Background/Context: As prior research has established, historical thinking is shaped by disciplinary-specific reading and writing. Yet while our understanding of historical reading is relatively strong, our understanding of historical writing—and particularly, the core processes at work in historical writing—is less robust.
Purpose: This research project seeks to advance our collective understanding of historical writing by categorizing the core processes at work in the development of expertise.
Participants: The study examined the work of doctoral students beginning to write their dissertations. As graduate students pursuing Ph.D.s from top research universities, they were experienced in the role of history; but as writers of history, they were novices learning to construct historical scholarship.
Research Design: A qualitative study drawing upon survey and interview data, this project traces the historical writing process of a group of writers working on sustained historical writing projects across a year of their development.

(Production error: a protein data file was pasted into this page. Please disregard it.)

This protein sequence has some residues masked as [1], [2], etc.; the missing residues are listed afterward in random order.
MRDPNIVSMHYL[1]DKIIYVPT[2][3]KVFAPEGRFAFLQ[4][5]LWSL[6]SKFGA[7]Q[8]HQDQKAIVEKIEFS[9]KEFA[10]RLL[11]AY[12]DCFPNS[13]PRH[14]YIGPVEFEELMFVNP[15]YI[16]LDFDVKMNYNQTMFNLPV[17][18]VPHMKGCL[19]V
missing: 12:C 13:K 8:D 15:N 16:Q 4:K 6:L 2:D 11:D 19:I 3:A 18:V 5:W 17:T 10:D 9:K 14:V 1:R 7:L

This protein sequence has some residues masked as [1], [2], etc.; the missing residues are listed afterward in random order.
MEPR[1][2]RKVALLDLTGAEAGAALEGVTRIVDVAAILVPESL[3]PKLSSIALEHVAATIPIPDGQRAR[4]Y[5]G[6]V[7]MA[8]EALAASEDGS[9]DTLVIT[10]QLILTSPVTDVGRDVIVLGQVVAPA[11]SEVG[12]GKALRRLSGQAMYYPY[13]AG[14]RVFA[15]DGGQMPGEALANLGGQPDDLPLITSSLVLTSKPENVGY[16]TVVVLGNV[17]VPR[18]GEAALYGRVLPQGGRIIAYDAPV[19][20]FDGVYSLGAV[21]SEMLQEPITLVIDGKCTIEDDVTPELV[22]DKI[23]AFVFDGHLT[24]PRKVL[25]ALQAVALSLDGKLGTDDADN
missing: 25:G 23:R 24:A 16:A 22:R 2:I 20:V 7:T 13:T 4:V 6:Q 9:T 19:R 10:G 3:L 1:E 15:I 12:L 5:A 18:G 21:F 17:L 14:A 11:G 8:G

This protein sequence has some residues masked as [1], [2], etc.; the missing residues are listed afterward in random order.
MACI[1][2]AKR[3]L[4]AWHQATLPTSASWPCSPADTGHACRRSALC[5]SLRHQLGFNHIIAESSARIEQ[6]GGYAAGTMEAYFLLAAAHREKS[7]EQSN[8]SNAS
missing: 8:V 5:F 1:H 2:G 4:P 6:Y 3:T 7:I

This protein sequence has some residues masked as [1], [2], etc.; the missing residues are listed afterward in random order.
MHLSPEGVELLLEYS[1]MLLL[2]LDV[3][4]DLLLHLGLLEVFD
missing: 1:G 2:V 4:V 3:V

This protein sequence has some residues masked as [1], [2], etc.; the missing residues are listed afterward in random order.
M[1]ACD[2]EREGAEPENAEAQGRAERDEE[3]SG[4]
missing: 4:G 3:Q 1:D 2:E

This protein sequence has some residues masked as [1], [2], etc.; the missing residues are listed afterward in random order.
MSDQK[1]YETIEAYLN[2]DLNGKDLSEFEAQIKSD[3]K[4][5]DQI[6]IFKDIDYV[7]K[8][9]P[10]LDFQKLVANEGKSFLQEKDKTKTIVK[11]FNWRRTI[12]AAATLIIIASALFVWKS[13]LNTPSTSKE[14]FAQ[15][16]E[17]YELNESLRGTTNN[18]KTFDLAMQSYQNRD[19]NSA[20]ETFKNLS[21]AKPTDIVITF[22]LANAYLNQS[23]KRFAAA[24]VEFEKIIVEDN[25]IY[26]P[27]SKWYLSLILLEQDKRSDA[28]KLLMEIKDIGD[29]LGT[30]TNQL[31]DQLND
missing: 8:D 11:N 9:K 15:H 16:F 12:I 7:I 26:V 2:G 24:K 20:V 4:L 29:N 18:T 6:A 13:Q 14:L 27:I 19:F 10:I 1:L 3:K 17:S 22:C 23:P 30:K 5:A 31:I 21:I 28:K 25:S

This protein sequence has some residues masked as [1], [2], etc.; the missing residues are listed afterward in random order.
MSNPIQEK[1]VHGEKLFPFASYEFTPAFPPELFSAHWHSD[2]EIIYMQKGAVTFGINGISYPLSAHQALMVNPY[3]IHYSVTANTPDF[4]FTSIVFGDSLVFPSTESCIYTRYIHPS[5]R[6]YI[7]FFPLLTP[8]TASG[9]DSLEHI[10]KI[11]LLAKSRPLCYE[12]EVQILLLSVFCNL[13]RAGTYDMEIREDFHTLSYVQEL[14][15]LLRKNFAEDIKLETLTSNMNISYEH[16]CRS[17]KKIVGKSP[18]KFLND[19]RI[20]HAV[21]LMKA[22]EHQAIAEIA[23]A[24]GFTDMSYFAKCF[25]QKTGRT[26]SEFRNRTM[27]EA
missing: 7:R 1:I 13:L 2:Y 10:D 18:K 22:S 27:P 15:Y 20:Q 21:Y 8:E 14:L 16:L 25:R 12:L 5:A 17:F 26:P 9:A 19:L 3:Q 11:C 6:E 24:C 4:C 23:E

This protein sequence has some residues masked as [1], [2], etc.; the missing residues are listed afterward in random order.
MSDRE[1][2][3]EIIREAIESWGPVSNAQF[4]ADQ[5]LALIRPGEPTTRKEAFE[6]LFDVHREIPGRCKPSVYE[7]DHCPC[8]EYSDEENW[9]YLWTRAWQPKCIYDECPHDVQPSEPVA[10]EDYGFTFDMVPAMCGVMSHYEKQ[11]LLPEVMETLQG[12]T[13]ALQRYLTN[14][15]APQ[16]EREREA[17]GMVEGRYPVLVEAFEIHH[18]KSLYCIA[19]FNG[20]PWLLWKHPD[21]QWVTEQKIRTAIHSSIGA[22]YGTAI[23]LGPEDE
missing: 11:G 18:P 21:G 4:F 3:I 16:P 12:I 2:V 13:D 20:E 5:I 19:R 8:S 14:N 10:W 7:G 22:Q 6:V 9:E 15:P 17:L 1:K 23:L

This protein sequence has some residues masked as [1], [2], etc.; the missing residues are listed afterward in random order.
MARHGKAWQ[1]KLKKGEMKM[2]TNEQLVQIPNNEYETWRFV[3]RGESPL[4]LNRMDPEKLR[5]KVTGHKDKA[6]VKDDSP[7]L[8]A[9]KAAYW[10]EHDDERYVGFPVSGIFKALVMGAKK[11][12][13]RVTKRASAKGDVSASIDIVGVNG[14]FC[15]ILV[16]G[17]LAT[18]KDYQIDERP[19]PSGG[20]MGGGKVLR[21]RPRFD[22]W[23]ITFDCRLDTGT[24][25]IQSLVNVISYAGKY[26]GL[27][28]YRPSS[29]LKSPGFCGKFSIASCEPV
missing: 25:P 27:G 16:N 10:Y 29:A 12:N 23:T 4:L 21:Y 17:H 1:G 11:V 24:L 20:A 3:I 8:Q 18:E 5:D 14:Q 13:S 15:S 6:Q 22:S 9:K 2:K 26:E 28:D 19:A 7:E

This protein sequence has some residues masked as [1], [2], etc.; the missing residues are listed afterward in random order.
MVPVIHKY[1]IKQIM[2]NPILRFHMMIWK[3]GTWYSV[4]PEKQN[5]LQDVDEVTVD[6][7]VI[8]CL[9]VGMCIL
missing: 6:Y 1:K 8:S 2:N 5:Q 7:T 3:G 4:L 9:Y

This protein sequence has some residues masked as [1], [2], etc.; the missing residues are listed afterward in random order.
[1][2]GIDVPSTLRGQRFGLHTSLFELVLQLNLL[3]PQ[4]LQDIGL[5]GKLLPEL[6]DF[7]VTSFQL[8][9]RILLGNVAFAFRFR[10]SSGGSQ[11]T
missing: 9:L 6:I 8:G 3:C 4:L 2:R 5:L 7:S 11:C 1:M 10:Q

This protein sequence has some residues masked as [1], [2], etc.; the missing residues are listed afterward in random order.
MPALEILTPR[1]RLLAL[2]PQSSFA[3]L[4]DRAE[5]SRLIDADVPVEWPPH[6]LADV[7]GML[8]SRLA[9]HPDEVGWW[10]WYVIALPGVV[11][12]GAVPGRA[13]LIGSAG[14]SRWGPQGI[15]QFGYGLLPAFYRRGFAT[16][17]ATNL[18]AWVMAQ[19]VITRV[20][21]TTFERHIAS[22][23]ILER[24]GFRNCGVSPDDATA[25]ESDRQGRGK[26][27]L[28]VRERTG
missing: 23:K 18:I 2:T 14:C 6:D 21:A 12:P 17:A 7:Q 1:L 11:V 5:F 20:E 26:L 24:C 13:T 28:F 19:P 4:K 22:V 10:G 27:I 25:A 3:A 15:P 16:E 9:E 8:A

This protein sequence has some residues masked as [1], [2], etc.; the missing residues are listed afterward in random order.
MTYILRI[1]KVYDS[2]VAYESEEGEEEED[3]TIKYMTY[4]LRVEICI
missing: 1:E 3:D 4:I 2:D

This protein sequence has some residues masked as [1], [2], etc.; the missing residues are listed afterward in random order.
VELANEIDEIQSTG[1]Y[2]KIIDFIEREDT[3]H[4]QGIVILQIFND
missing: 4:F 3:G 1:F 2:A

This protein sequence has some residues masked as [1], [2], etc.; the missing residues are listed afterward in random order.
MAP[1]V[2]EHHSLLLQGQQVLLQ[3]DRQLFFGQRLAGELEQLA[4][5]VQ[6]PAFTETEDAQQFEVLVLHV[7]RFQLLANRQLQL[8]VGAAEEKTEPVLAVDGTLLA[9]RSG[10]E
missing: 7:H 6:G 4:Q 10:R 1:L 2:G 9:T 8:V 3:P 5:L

Findings: Among the many skills of historical writers, four particular authorial dispositions stand out as critical. Historical writers, we find, are adept at finding patterns; they are adept at telling engaging and plausible stories; they are adept at modifying their positions; and they are adept at faithfully translating the “foreignness” of the past for a wider audience.
Conclusions: We recommend that K–12 and college educators establish clear goals with regard to what they want students to be able to do, and that they include among those goals the signature competencies of historical writers.